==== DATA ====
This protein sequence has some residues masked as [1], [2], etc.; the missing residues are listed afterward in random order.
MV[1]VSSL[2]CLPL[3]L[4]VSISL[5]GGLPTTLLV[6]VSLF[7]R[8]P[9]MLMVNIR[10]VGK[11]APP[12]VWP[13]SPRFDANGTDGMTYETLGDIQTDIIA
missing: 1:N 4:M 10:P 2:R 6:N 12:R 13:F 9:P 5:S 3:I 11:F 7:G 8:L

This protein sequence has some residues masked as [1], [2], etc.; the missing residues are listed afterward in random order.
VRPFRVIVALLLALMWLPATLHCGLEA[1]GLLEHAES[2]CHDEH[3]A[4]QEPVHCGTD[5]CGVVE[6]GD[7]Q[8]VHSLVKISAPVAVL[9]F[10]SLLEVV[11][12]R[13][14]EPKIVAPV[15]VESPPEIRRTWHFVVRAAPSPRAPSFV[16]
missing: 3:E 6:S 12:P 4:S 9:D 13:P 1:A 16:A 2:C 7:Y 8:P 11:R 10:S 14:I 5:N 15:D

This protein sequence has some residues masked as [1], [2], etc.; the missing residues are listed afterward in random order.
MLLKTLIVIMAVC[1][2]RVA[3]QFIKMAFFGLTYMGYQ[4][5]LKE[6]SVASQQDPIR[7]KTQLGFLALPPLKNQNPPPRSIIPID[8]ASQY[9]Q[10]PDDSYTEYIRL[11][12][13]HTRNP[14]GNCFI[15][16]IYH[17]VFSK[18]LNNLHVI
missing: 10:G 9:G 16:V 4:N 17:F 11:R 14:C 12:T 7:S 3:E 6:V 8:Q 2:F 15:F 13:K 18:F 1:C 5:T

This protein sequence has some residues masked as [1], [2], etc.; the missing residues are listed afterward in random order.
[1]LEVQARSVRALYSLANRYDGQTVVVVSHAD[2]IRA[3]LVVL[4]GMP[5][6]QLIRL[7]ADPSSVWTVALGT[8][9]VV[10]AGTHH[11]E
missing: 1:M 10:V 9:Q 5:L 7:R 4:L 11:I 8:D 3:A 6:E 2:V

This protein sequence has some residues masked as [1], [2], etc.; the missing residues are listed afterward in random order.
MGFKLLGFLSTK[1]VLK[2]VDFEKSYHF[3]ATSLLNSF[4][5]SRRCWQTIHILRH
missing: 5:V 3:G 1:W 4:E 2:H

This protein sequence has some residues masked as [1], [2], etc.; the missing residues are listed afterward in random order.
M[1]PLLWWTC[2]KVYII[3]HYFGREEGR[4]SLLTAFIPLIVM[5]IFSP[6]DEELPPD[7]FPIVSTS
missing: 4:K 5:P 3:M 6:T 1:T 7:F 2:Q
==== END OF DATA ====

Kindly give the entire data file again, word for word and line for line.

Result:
This protein sequence has some residues masked as [1], [2], etc.; the missing residues are listed afterward in random order.
MV[1]VSSL[2]CLPL[3]L[4]VSISL[5]GGLPTTLLV[6]VSLF[7]R[8]P[9]MLMVNIR[10]VGK[11]APP[12]VWP[13]SPRFDANGTDGMTYETLGDIQTDIIA
missing: 1:N 4:M 10:P 2:R 6:N 12:R 13:F 9:P 5:S 3:I 11:F 7:G 8:L

This protein sequence has some residues masked as [1], [2], etc.; the missing residues are listed afterward in random order.
VRPFRVIVALLLALMWLPATLHCGLEA[1]GLLEHAES[2]CHDEH[3]A[4]QEPVHCGTD[5]CGVVE[6]GD[7]Q[8]VHSLVKISAPVAVL[9]F[10]SLLEVV[11][12]R[13][14]EPKIVAPV[15]VESPPEIRRTWHFVVRAAPSPRAPSFV[16]
missing: 3:E 6:S 12:P 4:S 9:D 13:P 1:A 16:A 2:C 7:Y 8:P 11:R 10:S 14:I 5:N 15:D

This protein sequence has some residues masked as [1], [2], etc.; the missing residues are listed afterward in random order.
MLLKTLIVIMAVC[1][2]RVA[3]QFIKMAFFGLTYMGYQ[4][5]LKE[6]SVASQQDPIR[7]KTQLGFLALPPLKNQNPPPRSIIPID[8]ASQY[9]Q[10]PDDSYTEYIRL[11][12][13]HTRNP[14]GNCFI[15][16]IYH[17]VFSK[18]LNNLHVI
missing: 10:G 9:G 16:V 4:N 17:F 11:R 14:C 12:T 7:S 3:E 6:V 8:Q 2:F 15:F 13:K 18:F 1:C 5:T

This protein sequence has some residues masked as [1], [2], etc.; the missing residues are listed afterward in random order.
[1]LEVQARSVRALYSLANRYDGQTVVVVSHAD[2]IRA[3]LVVL[4]GMP[5][6]QLIRL[7]ADPSSVWTVALGT[8][9]VV[10]AGTHH[11]E
missing: 1:M 10:V 9:Q 5:L 7:R 4:L 11:I 8:D 3:A 6:E 2:V

This protein sequence has some residues masked as [1], [2], etc.; the missing residues are listed afterward in random order.
MGFKLLGFLSTK[1]VLK[2]VDFEKSYHF[3]ATSLLNSF[4][5]SRRCWQTIHILRH
missing: 5:V 3:G 1:W 4:E 2:H

This protein sequence has some residues masked as [1], [2], etc.; the missing residues are listed afterward in random order.
M[1]PLLWWTC[2]KVYII[3]HYFGREEGR[4]SLLTAFIPLIVM[5]IFSP[6]DEELPPD[7]FPIVSTS
missing: 4:K 5:P 3:M 6:T 1:T 7:F 2:Q